Pregnant, With Breast Cancer: From Discovering a Lump to Breast Biopsy

Editor's Note: This article was originally written by patient expert Traci Mulder.

My name is Traci Mulder, and I am 40 years old. I have been a breast cancer survivor for six years, since 9/11/2000, and this is my breast cancer story.

The Breast Cancer Symptoms - Was It A Breast Lump or Not?

I was 34 when I found a tender lump underneath my left armpit. I had just finished breastfeeding our 14-month-old son, Cameron, and was pregnant with our second child.

I was healthy and happy and thought it was probably just a blocked milk duct. But, the medical professional in me told me that to be safe, I should get the lump checked out. And I did.

When I saw my doctor, he agreed that there was nothing in the breast that felt suspicious. There were no obvious symptoms of breast cancer, aside from that odd lump. But, he ordered me to have a mammogram anyhow.

I argued with him. I was a registered nurse, pregnant and had no family history. I was only 34 years old I didn't need a mammogram. The doctor countered that mammograms weren't that bad and that arguing wasn't going to change his mind or mandate.

Mammograms? Not that bad? I wanted to ask him when the last time was that he had a tender body part crushed between two pieces of Plexiglas until it was the size of a pancake. I held my tongue.

My First (And Second) Mammogram

When I was examined by an RN at the Betty Ford Diagnostic Breast Clinic in Grand Rapids, Michigan, before my first-ever mammogram, she didn't feel anything in the breast, confirming what the doctor had said. Phew.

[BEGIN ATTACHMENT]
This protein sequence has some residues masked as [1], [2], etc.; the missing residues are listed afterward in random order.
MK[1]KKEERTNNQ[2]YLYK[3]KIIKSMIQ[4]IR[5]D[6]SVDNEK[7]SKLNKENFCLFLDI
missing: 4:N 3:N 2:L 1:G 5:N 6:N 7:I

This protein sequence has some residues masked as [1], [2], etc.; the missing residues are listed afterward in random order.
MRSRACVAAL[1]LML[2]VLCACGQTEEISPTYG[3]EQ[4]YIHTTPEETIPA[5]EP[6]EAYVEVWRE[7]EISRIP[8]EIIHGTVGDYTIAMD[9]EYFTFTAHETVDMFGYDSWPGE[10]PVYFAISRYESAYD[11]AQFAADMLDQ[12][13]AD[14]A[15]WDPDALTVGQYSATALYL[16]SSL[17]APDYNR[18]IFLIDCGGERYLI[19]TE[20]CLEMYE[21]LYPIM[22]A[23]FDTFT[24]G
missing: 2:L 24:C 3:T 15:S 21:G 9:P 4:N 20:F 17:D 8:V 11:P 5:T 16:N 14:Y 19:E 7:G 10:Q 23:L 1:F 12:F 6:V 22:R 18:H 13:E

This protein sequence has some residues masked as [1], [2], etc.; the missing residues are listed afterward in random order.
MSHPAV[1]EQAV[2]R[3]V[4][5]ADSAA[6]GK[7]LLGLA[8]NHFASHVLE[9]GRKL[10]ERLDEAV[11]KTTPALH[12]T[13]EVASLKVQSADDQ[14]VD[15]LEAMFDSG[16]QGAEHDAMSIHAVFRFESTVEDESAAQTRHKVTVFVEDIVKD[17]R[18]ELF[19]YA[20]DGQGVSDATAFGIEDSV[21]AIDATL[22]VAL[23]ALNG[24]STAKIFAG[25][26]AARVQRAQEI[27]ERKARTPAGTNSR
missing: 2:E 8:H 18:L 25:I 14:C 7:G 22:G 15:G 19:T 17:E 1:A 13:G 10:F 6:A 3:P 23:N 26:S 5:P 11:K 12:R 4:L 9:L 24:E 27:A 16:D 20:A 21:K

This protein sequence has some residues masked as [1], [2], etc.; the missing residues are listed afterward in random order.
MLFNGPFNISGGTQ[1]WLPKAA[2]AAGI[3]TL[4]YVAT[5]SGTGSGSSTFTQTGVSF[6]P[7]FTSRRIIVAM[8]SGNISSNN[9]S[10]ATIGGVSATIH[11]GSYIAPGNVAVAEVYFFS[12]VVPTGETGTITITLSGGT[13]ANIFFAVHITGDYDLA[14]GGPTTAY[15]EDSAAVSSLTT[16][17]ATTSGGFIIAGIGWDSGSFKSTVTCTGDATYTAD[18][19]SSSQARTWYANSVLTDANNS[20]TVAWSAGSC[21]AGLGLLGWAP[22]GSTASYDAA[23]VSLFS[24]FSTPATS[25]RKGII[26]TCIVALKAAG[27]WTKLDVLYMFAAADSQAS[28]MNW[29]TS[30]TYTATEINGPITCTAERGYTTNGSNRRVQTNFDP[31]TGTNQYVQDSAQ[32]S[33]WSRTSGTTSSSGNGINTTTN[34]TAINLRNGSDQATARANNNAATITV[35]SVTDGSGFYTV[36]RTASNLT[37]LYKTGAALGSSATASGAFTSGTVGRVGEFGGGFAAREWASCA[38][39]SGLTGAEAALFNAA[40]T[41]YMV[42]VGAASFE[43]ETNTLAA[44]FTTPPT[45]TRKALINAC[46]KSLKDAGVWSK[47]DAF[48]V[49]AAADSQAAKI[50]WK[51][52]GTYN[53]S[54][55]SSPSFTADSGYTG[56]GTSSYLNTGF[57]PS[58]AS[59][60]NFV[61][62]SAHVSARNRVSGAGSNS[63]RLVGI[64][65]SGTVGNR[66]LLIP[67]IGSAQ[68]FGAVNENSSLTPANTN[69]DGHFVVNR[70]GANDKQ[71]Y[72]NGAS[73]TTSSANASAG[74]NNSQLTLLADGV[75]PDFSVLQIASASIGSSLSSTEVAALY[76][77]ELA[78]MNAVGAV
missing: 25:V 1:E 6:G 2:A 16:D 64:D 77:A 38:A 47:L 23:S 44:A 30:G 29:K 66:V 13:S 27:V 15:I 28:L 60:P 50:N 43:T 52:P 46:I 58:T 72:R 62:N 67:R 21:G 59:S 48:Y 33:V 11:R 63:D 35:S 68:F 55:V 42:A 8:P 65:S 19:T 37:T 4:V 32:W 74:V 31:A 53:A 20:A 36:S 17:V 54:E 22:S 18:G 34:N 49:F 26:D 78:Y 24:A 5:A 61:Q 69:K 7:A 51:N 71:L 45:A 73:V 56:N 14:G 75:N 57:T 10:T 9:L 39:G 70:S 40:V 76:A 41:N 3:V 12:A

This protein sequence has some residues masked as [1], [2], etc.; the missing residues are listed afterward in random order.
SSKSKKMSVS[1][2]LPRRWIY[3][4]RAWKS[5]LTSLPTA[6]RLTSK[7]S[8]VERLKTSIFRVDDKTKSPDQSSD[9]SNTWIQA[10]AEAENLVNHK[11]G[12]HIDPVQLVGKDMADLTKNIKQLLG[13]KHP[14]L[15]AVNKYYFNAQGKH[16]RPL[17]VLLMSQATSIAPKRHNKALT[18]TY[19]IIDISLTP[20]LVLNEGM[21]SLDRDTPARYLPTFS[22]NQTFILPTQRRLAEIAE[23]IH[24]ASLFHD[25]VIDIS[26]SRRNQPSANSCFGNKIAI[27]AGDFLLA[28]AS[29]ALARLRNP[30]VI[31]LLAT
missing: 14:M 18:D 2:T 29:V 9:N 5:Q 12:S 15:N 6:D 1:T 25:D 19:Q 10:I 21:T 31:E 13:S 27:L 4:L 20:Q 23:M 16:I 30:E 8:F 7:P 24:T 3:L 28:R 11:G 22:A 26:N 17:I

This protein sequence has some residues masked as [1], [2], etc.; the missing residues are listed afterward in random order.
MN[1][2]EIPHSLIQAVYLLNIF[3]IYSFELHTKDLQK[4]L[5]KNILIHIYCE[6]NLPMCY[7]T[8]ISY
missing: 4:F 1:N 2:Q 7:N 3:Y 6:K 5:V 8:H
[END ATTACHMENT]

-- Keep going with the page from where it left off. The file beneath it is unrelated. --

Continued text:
The radiologist opted to pass on the bilateral mammogram, to protect my unborn child. After getting draped with a heavy lead apron, they took mammograms of one breast. When the squishing, squeezing, and squashing was complete, I was sent back out of the mammography suite to wait.

I expected the mammography technician to report back something like this: "You are all set, Mrs. Mulder. Everything looks fine."

If only that was the case.

Turns out the radiologist needed more pictures of my other breast, since the mammogram of one breast had revealed a suspicious area.

It was freezing in the waiting room, as I sat half-naked waiting, waiting, waiting for the results of the second set of mammograms.

The nurse returned to examine my breasts again. Since this was my first mammogram and visit to a breast clinic, I had no idea that this re-examination wasn't standard procedure. And, as my breast cancer story progressed beyond diagnosis and initial fears, it only became less and less standard. Even six years later, I can hardly believe what happened to me and my family after I was diagnosed with breast cancer.

Clusters of Calcification - And No Prior Mammograms for Comparison

The RN did a thorough breast exam again and still did not feel any lumps. I felt confident that everything was fine even after I learned that "clusters of calcification" had appeared as suspicious areas in my mammograms. Since I didn't have any prior mammograms to compare the suspicious results with, they couldn't tell if this was a change in my breast tissue or not. The doctors strongly recommended a biopsy.

Breast Biopsy - This Can't Be Good

BIOPSY!?! I didn't like that word. Biopsy was a word I associated only with cancer and malignancy. Nevertheless, my mind and heart continued to tell me that it was nothing. I would be fine.

As I awaited the results of my mammograms, I was told by a friend and medical professional named Brenda, "Traci, I just wanted to make sure you understand the report. It reads much differently when I have it in my hands than when someone is reading it to me over the phone."

I told her I understood that the mammogram results could be anything from "nothing" to "cancer." My heart leaned toward "nothing."

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